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Are Gluten ELISA Test Kits Wildly Inaccurate?
Celiac.com 03/16/2016 - If you have celiac disease, particularly if you are highly sensitive to gluten exposure, you may rely on commercial ELISA test kits for gluten detection.
There are a large variety of enzyme-linked immunosorbent assays (ELISAs) commercially available for gluten detection in food, including new formats and assays with antibodies against relevant gluten epitopes.
But, how accurate are these test kits for gluten detection? How reliable are they for people with celiac disease? A team of researchers recently set out to evaluate the accuracy of 14 ELISA kits for gluten detection. The kits they tested cover the full range of the current commercially available ELISA test kits.
The researcher team included Ilona D. Bruins Slot, Maria G. E. G. Bremer, Ine van der Fels-Klerx, with RIKILT–Wageningen UR, Wageningen, the Netherlands, and Rob J. Hamer with the Laboratory of Food Chemistry at the Wageningen University and Research Centre in Wageningen, the Netherlands.
In this study, the team assessed the performance of these kits in determining gluten content in a series of relevant food matrices varying in complexity.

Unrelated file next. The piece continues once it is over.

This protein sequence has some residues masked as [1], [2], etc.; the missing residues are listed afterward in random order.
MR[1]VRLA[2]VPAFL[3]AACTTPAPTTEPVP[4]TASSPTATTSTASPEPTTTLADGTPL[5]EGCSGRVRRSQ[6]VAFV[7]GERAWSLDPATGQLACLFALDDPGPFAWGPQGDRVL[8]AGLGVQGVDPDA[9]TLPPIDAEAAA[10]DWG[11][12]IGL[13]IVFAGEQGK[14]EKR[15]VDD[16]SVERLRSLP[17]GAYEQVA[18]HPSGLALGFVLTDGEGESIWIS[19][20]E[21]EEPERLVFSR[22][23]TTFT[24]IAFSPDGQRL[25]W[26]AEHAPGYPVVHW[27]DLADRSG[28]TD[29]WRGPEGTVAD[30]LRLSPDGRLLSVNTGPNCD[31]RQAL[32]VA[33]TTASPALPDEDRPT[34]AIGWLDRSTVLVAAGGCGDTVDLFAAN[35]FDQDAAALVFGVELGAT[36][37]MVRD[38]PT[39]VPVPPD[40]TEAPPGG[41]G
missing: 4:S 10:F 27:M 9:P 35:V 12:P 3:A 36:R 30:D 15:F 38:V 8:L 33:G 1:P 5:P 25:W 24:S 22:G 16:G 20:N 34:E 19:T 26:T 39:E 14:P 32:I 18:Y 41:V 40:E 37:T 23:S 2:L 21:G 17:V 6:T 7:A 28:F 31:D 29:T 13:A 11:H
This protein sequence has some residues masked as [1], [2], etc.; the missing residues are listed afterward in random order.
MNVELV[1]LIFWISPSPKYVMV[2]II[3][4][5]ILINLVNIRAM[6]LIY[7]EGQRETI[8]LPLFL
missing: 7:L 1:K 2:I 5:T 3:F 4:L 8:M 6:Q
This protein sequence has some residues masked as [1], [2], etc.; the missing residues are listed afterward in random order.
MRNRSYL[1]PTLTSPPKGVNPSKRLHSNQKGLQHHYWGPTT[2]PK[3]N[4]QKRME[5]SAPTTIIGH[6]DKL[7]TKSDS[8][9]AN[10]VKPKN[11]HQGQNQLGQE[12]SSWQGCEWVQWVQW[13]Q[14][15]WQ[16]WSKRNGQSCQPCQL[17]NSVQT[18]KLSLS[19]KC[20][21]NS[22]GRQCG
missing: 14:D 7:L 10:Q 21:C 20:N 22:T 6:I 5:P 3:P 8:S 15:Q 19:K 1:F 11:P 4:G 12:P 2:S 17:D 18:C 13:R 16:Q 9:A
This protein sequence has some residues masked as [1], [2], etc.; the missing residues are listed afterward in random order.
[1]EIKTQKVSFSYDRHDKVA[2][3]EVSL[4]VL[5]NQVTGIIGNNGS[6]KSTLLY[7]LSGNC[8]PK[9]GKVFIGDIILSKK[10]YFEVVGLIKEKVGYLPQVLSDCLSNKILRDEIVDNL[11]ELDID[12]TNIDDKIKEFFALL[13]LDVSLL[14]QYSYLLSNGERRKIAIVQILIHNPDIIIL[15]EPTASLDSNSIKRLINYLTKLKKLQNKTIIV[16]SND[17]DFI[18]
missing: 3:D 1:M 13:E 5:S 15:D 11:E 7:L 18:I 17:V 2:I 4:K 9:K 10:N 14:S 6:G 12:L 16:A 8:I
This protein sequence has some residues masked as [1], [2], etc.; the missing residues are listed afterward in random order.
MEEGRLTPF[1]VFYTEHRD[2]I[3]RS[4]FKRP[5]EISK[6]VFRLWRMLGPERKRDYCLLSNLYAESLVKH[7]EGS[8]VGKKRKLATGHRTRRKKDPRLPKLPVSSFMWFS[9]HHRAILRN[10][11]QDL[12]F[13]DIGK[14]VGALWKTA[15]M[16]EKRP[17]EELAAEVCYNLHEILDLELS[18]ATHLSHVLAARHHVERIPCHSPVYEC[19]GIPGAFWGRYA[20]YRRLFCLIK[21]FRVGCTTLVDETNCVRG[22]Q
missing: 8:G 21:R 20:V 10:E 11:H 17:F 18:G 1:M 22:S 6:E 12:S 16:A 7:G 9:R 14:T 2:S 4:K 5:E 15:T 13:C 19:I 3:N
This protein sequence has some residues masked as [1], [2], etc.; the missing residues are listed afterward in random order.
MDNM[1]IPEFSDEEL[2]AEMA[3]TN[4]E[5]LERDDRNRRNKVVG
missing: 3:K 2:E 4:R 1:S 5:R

Their results show that none of the currently available ELISA methods can accurately detect and quantify gluten in all cases. This includes the current type I method R5 as recommended by Codex Alimentarius.
In the face of these results, the team is calling for urgent improvements to testing kits, and recommends focusing on competitive formats, improving extraction methods, and the detection of relevant gluten peptides.
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Jefferson Adams is a freelance writer living in San Francisco. His poems, essays and photographs have appeared in Antioch Review, Blue Mesa Review, CALIBAN, Hayden's Ferry Review, Huffington Post, the Mississippi Review, and Slate among others.
He is a member of both the National Writers Union, the International Federation of Journalists, and covers San Francisco Health News for Examiner.com.View all articles by Jefferson Adams
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